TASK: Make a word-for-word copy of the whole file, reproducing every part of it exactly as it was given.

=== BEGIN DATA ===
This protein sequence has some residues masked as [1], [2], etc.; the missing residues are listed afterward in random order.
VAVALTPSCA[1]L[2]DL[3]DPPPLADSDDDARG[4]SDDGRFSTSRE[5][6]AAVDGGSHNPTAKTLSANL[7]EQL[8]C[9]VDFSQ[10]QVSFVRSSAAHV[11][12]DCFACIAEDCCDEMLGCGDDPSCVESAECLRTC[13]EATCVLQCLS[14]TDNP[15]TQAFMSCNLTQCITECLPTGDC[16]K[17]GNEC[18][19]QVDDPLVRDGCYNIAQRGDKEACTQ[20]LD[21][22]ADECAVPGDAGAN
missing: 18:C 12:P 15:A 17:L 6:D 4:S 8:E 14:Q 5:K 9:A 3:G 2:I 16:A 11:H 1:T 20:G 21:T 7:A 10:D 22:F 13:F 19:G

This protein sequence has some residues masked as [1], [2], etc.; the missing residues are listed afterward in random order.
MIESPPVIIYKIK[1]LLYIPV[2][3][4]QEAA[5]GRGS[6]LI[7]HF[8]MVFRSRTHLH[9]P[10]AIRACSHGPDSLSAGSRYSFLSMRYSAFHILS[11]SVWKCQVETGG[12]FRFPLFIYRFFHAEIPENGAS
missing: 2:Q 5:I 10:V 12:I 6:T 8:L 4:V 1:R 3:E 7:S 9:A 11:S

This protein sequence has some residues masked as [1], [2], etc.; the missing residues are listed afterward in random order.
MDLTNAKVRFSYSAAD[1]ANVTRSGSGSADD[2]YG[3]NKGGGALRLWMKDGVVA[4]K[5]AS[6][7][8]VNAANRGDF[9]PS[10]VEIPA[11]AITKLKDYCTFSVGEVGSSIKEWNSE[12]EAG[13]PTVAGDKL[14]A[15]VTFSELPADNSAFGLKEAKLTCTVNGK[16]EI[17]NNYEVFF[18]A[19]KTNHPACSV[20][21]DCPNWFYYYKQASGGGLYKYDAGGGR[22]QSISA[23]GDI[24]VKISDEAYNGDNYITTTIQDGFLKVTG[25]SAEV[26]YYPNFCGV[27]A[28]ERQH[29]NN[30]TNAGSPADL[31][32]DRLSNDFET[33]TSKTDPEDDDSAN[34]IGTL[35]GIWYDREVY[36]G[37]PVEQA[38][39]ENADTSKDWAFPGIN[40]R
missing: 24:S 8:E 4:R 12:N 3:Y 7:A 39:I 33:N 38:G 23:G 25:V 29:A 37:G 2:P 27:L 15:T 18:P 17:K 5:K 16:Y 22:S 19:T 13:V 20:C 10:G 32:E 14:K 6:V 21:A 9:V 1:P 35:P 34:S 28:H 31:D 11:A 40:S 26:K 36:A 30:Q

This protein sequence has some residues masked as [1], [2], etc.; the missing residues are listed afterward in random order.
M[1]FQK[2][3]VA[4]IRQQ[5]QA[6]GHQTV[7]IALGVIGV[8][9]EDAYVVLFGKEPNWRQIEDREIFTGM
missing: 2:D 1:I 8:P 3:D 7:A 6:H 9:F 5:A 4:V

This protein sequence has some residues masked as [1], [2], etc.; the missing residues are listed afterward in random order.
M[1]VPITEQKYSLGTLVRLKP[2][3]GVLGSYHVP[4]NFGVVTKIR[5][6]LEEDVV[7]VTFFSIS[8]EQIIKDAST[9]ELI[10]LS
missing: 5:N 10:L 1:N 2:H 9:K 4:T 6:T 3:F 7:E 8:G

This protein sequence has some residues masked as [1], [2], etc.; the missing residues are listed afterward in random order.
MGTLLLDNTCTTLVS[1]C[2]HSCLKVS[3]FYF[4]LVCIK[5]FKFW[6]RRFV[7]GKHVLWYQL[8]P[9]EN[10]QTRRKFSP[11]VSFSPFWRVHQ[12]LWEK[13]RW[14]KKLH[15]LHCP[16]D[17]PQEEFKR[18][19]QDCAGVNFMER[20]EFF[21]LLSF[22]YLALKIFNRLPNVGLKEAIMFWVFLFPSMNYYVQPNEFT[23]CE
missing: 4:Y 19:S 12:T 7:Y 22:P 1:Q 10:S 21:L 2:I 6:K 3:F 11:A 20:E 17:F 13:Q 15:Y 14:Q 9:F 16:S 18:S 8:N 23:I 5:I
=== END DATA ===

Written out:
This protein sequence has some residues masked as [1], [2], etc.; the missing residues are listed afterward in random order.
VAVALTPSCA[1]L[2]DL[3]DPPPLADSDDDARG[4]SDDGRFSTSRE[5][6]AAVDGGSHNPTAKTLSANL[7]EQL[8]C[9]VDFSQ[10]QVSFVRSSAAHV[11][12]DCFACIAEDCCDEMLGCGDDPSCVESAECLRTC[13]EATCVLQCLS[14]TDNP[15]TQAFMSCNLTQCITECLPTGDC[16]K[17]GNEC[18][19]QVDDPLVRDGCYNIAQRGDKEACTQ[20]LD[21][22]ADECAVPGDAGAN
missing: 18:C 12:P 15:A 17:L 6:D 4:S 8:E 14:Q 5:K 9:A 3:G 2:I 16:A 11:H 1:T 20:G 21:T 7:A 10:D 22:F 13:F 19:G

This protein sequence has some residues masked as [1], [2], etc.; the missing residues are listed afterward in random order.
MIESPPVIIYKIK[1]LLYIPV[2][3][4]QEAA[5]GRGS[6]LI[7]HF[8]MVFRSRTHLH[9]P[10]AIRACSHGPDSLSAGSRYSFLSMRYSAFHILS[11]SVWKCQVETGG[12]FRFPLFIYRFFHAEIPENGAS
missing: 2:Q 5:I 10:V 12:I 6:T 8:L 4:V 1:R 3:E 7:S 9:A 11:S

This protein sequence has some residues masked as [1], [2], etc.; the missing residues are listed afterward in random order.
MDLTNAKVRFSYSAAD[1]ANVTRSGSGSADD[2]YG[3]NKGGGALRLWMKDGVVA[4]K[5]AS[6][7][8]VNAANRGDF[9]PS[10]VEIPA[11]AITKLKDYCTFSVGEVGSSIKEWNSE[12]EAG[13]PTVAGDKL[14]A[15]VTFSELPADNSAFGLKEAKLTCTVNGK[16]EI[17]NNYEVFF[18]A[19]KTNHPACSV[20][21]DCPNWFYYYKQASGGGLYKYDAGGGR[22]QSISA[23]GDI[24]VKISDEAYNGDNYITTTIQDGFLKVTG[25]SAEV[26]YYPNFCGV[27]A[28]ERQH[29]NN[30]TNAGSPADL[31][32]DRLSNDFET[33]TSKTDPEDDDSAN[34]IGTL[35]GIWYDREVY[36]G[37]PVEQA[38][39]ENADTSKDWAFPGIN[40]R
missing: 24:S 8:E 4:R 12:N 3:Y 7:A 39:I 33:N 38:G 23:G 25:V 29:A 37:G 2:P 27:L 15:T 18:P 17:K 5:K 16:Y 22:S 19:T 13:V 20:C 10:G 32:E 14:K 6:V 21:A 9:V 1:P 35:P 34:S 28:H 31:D 11:A 40:S 26:K 36:A 30:Q

This protein sequence has some residues masked as [1], [2], etc.; the missing residues are listed afterward in random order.
M[1]FQK[2][3]VA[4]IRQQ[5]QA[6]GHQTV[7]IALGVIGV[8][9]EDAYVVLFGKEPNWRQIEDREIFTGM
missing: 2:D 1:I 8:P 3:D 7:A 6:H 9:F 5:A 4:V

This protein sequence has some residues masked as [1], [2], etc.; the missing residues are listed afterward in random order.
M[1]VPITEQKYSLGTLVRLKP[2][3]GVLGSYHVP[4]NFGVVTKIR[5][6]LEEDVV[7]VTFFSIS[8]EQIIKDAST[9]ELI[10]LS
missing: 5:N 10:L 1:N 2:H 9:K 4:T 6:T 3:F 7:E 8:G

This protein sequence has some residues masked as [1], [2], etc.; the missing residues are listed afterward in random order.
MGTLLLDNTCTTLVS[1]C[2]HSCLKVS[3]FYF[4]LVCIK[5]FKFW[6]RRFV[7]GKHVLWYQL[8]P[9]EN[10]QTRRKFSP[11]VSFSPFWRVHQ[12]LWEK[13]RW[14]KKLH[15]LHCP[16]D[17]PQEEFKR[18][19]QDCAGVNFMER[20]EFF[21]LLSF[22]YLALKIFNRLPNVGLKEAIMFWVFLFPSMNYYVQPNEFT[23]CE
missing: 4:Y 19:S 12:T 7:Y 22:P 1:Q 10:S 21:L 2:I 6:K 3:F 11:A 20:E 17:F 13:Q 15:Y 14:Q 9:F 16:S 18:S 8:N 23:I 5:I